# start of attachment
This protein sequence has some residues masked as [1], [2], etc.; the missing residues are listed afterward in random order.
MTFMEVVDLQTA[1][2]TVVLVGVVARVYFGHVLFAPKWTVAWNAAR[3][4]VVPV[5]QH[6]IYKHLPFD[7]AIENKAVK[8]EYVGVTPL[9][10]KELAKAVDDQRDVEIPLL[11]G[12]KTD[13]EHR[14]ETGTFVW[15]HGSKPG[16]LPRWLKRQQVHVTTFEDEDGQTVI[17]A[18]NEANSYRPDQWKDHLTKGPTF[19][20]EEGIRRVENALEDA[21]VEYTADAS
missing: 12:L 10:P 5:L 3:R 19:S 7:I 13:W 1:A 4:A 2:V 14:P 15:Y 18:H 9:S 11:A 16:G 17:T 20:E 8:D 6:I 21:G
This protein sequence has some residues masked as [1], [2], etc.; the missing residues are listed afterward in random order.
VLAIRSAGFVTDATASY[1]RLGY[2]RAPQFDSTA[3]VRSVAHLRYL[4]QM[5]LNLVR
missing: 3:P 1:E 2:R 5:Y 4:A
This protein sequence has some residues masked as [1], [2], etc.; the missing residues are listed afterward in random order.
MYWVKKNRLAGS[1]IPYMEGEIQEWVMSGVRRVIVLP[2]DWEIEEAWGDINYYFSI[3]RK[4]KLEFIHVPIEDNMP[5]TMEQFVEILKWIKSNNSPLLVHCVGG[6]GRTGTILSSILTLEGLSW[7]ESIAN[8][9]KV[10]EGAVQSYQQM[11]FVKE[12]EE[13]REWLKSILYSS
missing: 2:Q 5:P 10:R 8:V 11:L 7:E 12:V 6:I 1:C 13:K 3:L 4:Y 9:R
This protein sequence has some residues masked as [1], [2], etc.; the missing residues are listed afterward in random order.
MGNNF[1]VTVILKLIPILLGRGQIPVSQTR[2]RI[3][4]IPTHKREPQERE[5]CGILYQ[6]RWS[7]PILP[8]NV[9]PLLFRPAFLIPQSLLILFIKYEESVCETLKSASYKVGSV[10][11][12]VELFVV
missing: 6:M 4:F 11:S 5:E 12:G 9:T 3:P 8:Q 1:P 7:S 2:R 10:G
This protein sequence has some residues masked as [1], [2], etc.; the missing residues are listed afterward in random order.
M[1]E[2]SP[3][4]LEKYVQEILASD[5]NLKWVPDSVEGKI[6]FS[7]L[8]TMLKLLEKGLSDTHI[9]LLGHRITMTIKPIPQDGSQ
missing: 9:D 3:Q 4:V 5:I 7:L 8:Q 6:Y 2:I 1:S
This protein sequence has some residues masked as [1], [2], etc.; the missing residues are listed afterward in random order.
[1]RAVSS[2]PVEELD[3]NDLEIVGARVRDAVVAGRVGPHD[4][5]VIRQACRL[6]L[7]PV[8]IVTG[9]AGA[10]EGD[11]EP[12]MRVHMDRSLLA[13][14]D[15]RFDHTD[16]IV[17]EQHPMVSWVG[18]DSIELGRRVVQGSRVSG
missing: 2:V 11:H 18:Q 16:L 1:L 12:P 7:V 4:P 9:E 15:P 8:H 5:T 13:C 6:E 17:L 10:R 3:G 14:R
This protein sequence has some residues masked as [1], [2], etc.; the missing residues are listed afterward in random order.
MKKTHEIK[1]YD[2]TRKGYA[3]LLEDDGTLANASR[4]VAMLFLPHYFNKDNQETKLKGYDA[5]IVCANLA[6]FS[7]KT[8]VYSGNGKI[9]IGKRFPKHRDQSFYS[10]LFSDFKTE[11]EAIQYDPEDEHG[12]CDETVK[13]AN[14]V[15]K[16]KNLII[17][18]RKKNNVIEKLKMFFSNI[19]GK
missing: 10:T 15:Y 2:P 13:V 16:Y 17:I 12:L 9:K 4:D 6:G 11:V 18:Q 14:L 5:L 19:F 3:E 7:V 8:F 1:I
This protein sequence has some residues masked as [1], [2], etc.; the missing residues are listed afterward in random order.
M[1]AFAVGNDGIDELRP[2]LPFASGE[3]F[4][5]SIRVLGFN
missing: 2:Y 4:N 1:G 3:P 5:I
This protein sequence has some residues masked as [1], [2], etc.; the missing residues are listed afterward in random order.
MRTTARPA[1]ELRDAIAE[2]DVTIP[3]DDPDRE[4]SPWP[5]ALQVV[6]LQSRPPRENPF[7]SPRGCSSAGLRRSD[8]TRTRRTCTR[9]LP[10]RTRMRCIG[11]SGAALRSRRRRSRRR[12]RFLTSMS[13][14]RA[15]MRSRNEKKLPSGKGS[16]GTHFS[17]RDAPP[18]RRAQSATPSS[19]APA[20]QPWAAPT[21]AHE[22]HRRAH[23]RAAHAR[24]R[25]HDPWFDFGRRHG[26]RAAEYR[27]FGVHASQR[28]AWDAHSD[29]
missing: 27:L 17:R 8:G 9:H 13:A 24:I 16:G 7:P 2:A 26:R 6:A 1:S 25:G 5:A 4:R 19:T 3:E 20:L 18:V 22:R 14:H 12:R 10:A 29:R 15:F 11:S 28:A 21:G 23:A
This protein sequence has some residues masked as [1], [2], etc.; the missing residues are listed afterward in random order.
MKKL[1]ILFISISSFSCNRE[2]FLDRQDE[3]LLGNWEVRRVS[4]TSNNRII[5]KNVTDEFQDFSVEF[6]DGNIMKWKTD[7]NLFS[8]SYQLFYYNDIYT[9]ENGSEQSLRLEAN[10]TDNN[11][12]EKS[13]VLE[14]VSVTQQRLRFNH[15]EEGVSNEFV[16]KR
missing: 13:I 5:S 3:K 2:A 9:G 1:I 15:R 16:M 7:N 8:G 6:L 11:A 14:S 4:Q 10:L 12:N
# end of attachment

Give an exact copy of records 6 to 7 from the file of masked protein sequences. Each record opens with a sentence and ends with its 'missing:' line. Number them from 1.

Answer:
This protein sequence has some residues masked as [1], [2], etc.; the missing residues are listed afterward in random order.
[1]RAVSS[2]PVEELD[3]NDLEIVGARVRDAVVAGRVGPHD[4][5]VIRQACRL[6]L[7]PV[8]IVTG[9]AGA[10]EGD[11]EP[12]MRVHMDRSLLA[13][14]D[15]RFDHTD[16]IV[17]EQHPMVSWVG[18]DSIELGRRVVQGSRVSG
missing: 2:V 11:H 18:Q 16:L 1:L 12:P 7:V 4:P 9:E 15:P 8:H 5:T 13:C 6:E 17:L 10:R 3:G 14:R
This protein sequence has some residues masked as [1], [2], etc.; the missing residues are listed afterward in random order.
MKKTHEIK[1]YD[2]TRKGYA[3]LLEDDGTLANASR[4]VAMLFLPHYFNKDNQETKLKGYDA[5]IVCANLA[6]FS[7]KT[8]VYSGNGKI[9]IGKRFPKHRDQSFYS[10]LFSDFKTE[11]EAIQYDPEDEHG[12]CDETVK[13]AN[14]V[15]K[16]KNLII[17][18]RKKNNVIEKLKMFFSNI[19]GK
missing: 10:T 15:Y 2:P 13:V 16:Y 17:I 12:L 9:K 4:D 6:G 11:V 18:Q 14:L 5:L 19:F 3:E 7:V 8:F 1:I